Without car accidents, we have far fewer injured people and far less demand for organs.

      I may be wrong, and both cloned and 3D printed organs may not be ready for prime time, but we will figure it out.

      Futurist Thomas Frey

      Reply
  18. Michael D. Setty

    As someone who has worked in transportation for nearly 40 years, I can say with almost complete assurance that almost every one of your predictions is dead wrong.
    For a real analysis of the flaws in the idea of autonomous cars, see http://www.calrailnews.net/self-driving-cars-not-worth-the-trouble-wont-replace-transit/ and for good measure, two take-downs of HypedLoop: http://www.calrailnews.net/hyperloop-may-work-but-not-as-hyped/ and https://pedestrianobservations.wordpress.com/2013/08/13/loopy-ideas-are-fine-if-youre-an-entrepreneur/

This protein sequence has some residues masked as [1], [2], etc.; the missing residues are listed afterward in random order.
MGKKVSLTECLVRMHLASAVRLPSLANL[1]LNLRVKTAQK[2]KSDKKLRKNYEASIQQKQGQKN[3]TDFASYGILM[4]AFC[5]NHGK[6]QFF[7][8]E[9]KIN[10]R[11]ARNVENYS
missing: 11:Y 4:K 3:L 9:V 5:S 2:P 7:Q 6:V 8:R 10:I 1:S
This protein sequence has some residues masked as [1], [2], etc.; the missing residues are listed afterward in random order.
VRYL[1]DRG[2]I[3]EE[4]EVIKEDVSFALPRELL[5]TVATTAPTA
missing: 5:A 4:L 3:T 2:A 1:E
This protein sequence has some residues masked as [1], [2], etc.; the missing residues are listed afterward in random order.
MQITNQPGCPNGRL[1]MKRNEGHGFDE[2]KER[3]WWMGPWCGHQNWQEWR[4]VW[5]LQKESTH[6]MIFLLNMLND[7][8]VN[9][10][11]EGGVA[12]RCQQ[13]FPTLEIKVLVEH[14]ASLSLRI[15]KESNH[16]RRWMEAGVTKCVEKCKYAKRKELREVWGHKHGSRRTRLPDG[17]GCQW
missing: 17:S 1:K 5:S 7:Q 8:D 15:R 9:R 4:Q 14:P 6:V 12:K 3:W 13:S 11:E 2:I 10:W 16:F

Reply
  19. John Murphy

    This is an awesome article.

    One other big point – not only do we need fewer cops, we need fewer Lawyers, Judges, and related court employees – a lot of high paying jobs just going poof. That’s the biggest disruption here – a lot of high paying jobs of privilege that thought they were immune to automation suddenly under a wave of attack. What’s a Conservative Judge to do when he’s laid off and needs food stamps?

    One industry I expect to thrive is bicycling. The biggest barrier to cycling is fear of getting hit by a car. Remove that, and you can have a boon in cycling. And if you consider that people won’t own their own vehicles and each trip is properly priced, the bike’s inherent attractiveness becomes more apparent.

    Reply